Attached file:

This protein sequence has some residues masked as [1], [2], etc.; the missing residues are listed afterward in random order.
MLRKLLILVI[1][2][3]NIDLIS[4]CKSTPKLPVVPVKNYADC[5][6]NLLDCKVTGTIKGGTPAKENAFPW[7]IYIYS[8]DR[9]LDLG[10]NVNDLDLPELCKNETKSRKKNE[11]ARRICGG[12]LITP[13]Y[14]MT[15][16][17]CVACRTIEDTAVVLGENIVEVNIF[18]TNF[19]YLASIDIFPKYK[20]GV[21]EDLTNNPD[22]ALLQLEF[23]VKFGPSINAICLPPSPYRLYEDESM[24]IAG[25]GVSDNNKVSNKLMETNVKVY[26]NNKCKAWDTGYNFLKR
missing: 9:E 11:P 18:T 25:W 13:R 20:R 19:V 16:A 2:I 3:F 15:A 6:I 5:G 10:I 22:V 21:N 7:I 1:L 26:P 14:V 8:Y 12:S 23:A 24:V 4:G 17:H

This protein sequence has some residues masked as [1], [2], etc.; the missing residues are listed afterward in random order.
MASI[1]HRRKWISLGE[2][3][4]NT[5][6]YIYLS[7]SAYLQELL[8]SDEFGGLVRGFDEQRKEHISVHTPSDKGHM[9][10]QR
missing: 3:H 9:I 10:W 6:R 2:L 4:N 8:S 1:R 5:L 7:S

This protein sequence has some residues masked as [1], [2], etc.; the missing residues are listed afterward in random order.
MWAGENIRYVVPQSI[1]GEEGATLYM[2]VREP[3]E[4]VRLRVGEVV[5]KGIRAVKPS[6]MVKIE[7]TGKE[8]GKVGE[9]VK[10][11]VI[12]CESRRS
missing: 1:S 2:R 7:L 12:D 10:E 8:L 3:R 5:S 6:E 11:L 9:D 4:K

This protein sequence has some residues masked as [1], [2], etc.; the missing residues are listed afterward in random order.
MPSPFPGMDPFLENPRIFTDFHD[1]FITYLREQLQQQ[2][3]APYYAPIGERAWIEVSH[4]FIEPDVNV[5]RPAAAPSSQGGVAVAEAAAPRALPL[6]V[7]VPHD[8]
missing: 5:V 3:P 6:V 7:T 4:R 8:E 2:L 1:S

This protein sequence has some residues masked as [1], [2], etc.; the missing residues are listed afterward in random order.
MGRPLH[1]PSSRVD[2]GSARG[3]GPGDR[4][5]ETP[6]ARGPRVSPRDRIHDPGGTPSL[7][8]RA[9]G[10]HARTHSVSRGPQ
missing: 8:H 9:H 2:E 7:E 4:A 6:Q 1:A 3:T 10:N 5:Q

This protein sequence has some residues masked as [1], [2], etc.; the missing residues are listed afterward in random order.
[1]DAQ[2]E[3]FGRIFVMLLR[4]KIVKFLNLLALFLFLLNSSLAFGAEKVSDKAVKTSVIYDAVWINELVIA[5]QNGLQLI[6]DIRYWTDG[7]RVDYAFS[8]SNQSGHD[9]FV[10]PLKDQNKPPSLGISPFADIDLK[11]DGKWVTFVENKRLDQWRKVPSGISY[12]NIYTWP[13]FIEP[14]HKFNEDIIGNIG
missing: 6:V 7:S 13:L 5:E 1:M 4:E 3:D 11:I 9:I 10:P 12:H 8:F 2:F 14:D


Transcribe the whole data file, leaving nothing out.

This protein sequence has some residues masked as [1], [2], etc.; the missing residues are listed afterward in random order.
MLRKLLILVI[1][2][3]NIDLIS[4]CKSTPKLPVVPVKNYADC[5][6]NLLDCKVTGTIKGGTPAKENAFPW[7]IYIYS[8]DR[9]LDLG[10]NVNDLDLPELCKNETKSRKKNE[11]ARRICGG[12]LITP[13]Y[14]MT[15][16][17]CVACRTIEDTAVVLGENIVEVNIF[18]TNF[19]YLASIDIFPKYK[20]GV[21]EDLTNNPD[22]ALLQLEF[23]VKFGPSINAICLPPSPYRLYEDESM[24]IAG[25]GVSDNNKVSNKLMETNVKVY[26]NNKCKAWDTGYNFLKR
missing: 9:E 11:P 18:T 25:W 13:R 20:R 19:V 16:A 2:I 3:F 15:A 6:I 5:G 10:I 22:V 21:N 7:I 1:L 26:P 14:V 8:Y 12:S 23:A 24:V 4:G 17:H

This protein sequence has some residues masked as [1], [2], etc.; the missing residues are listed afterward in random order.
MASI[1]HRRKWISLGE[2][3][4]NT[5][6]YIYLS[7]SAYLQELL[8]SDEFGGLVRGFDEQRKEHISVHTPSDKGHM[9][10]QR
missing: 3:H 9:I 10:W 6:R 2:L 4:N 8:S 1:R 5:L 7:S

This protein sequence has some residues masked as [1], [2], etc.; the missing residues are listed afterward in random order.
MWAGENIRYVVPQSI[1]GEEGATLYM[2]VREP[3]E[4]VRLRVGEVV[5]KGIRAVKPS[6]MVKIE[7]TGKE[8]GKVGE[9]VK[10][11]VI[12]CESRRS
missing: 1:S 2:R 7:L 12:D 10:E 8:L 3:R 5:S 6:E 11:L 9:D 4:K

This protein sequence has some residues masked as [1], [2], etc.; the missing residues are listed afterward in random order.
MPSPFPGMDPFLENPRIFTDFHD[1]FITYLREQLQQQ[2][3]APYYAPIGERAWIEVSH[4]FIEPDVNV[5]RPAAAPSSQGGVAVAEAAAPRALPL[6]V[7]VPHD[8]
missing: 5:V 3:P 6:V 7:T 4:R 8:E 2:L 1:S

This protein sequence has some residues masked as [1], [2], etc.; the missing residues are listed afterward in random order.
MGRPLH[1]PSSRVD[2]GSARG[3]GPGDR[4][5]ETP[6]ARGPRVSPRDRIHDPGGTPSL[7][8]RA[9]G[10]HARTHSVSRGPQ
missing: 8:H 9:H 2:E 7:E 4:A 6:Q 1:A 3:T 10:N 5:Q

This protein sequence has some residues masked as [1], [2], etc.; the missing residues are listed afterward in random order.
[1]DAQ[2]E[3]FGRIFVMLLR[4]KIVKFLNLLALFLFLLNSSLAFGAEKVSDKAVKTSVIYDAVWINELVIA[5]QNGLQLI[6]DIRYWTDG[7]RVDYAFS[8]SNQSGHD[9]FV[10]PLKDQNKPPSLGISPFADIDLK[11]DGKWVTFVENKRLDQWRKVPSGISY[12]NIYTWP[13]FIEP[14]HKFNEDIIGNIG
missing: 6:V 7:S 13:L 5:E 1:M 4:E 3:D 11:I 9:I 10:P 12:H 8:F 2:F 14:D